Film Noir Portrait with Lindsay and Rogue 3-in-1 Flash Grid

That striking film noir look is possible with speedlights! Three speedlights allow you to shape and control the light to give you stunning drama as seen in this example.

First, I wanted to have very tight and dramatic light on the face. I put my subject in their optimal pose and then used the Rogue Grids (both stacked for 16º spot) to create very focused light on the face.
I used my depth of field preview button on my camera to have my speedlight pulse light and create a modeling light to position the speedlight.

Once I had my dramatic main light in place, I added my two back rim lights. I placed these bare speedlights (no modifiers) approximately at a back 30-45 degree angle to the subject. One rim light (right) would help give definition to the subject’s face and neck. The other (left) would help illuminate and give definition the the hair.

Lastly, this look is best when shot in black and white. This can be achieve by shooting ‘monochromatic’ in camera, but really perfected by playing with high contrast black and white conversions in post-processing (Lightroom, Photoshop, etc).
Final Image:

Camera Settings: 24-105mm Lens @ 74MM, ISO 125, 1/160, f/9

Lindsay Adler
Lindsay Adler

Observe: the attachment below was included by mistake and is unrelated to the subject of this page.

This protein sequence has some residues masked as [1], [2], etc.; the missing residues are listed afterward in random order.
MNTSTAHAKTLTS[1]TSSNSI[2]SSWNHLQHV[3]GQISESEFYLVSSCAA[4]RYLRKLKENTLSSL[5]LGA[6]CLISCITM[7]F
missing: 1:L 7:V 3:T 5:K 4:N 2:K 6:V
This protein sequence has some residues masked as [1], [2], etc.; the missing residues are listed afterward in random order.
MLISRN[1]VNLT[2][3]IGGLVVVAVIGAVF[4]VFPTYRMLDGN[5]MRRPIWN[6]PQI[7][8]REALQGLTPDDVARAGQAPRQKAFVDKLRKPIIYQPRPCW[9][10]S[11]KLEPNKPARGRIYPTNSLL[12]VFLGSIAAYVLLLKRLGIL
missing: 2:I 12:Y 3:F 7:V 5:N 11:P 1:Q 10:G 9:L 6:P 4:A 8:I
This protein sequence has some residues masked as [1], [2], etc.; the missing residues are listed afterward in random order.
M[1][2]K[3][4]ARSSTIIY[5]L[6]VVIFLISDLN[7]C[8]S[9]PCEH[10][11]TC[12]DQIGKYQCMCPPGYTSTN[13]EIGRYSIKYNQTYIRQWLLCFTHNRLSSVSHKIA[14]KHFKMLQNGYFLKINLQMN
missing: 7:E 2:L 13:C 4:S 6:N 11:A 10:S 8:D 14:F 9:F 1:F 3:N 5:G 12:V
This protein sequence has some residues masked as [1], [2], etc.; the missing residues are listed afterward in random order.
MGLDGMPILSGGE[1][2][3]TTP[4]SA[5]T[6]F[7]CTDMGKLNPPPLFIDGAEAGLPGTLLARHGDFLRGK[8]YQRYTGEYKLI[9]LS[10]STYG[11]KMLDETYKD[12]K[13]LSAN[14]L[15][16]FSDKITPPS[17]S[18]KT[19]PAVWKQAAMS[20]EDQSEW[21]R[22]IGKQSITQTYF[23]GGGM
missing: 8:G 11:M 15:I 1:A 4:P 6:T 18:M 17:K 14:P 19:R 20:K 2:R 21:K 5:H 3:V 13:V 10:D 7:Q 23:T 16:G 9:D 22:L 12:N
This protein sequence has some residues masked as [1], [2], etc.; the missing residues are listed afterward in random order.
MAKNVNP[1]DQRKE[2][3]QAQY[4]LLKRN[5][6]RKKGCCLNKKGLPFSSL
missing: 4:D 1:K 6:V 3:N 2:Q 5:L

Lindsay Adler is a professional portrait and fashion photographer based in New York City. Her editorial work has appeared in numerous fashion and photography publications internationally. A clean, bold and graphic style has become the hallmark of her work, making her in-demand for clients across the world. Lindsay is also a world renowned educator, author and sought after speaker.

2 Responses


May 23, 2016

Hi Mindy,

Thank you for your questions.

To answer your first question, manipulating manual camera settings and strategic positioning of flashes can prevent them from spilling on the camera and the subject’s face. This may take a little bit of experimentation, but these videos are designed to show you that you can also create similar images using small speedlights.

To answer your second question, there are several ways to avoid glare or flare in images. Using a lens hood can prevent unwanted light from entering your lens from an angle. Alternatively, strategically composing the shot can prevent from glare or flare also ruining an image.

If you have any other questions feel free to contact us.


May 17, 2016

This is so lovely.
A few questions:
- how did you keep light from spilling onto the background and face from the bare strobes?
- how did you avoid glare from the bare strobes – it looks like they are pointed toward the camera?
Thanks for sharing this!

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